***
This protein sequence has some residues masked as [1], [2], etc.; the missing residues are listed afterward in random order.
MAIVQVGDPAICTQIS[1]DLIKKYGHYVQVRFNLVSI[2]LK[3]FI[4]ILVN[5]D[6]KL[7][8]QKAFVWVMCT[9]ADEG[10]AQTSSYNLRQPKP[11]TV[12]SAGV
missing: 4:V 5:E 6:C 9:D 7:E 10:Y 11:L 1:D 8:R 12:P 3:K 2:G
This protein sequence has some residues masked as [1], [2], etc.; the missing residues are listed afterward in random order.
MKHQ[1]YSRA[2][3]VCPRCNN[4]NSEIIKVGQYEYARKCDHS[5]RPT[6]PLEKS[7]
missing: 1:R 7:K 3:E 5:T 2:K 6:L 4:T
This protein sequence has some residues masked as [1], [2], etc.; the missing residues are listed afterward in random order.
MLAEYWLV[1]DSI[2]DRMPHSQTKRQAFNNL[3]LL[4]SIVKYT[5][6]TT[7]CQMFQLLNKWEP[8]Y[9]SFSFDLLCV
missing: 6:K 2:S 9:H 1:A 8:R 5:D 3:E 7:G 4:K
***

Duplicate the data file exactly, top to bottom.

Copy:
This protein sequence has some residues masked as [1], [2], etc.; the missing residues are listed afterward in random order.
MAIVQVGDPAICTQIS[1]DLIKKYGHYVQVRFNLVSI[2]LK[3]FI[4]ILVN[5]D[6]KL[7][8]QKAFVWVMCT[9]ADEG[10]AQTSSYNLRQPKP[11]TV[12]SAGV
missing: 4:V 5:E 6:C 9:D 7:E 10:Y 11:L 1:D 8:R 12:P 3:K 2:G
This protein sequence has some residues masked as [1], [2], etc.; the missing residues are listed afterward in random order.
MKHQ[1]YSRA[2][3]VCPRCNN[4]NSEIIKVGQYEYARKCDHS[5]RPT[6]PLEKS[7]
missing: 1:R 7:K 3:E 5:T 2:K 6:L 4:T
This protein sequence has some residues masked as [1], [2], etc.; the missing residues are listed afterward in random order.
MLAEYWLV[1]DSI[2]DRMPHSQTKRQAFNNL[3]LL[4]SIVKYT[5][6]TT[7]CQMFQLLNKWEP[8]Y[9]SFSFDLLCV
missing: 6:K 2:S 9:H 1:A 8:R 5:D 3:E 7:G 4:K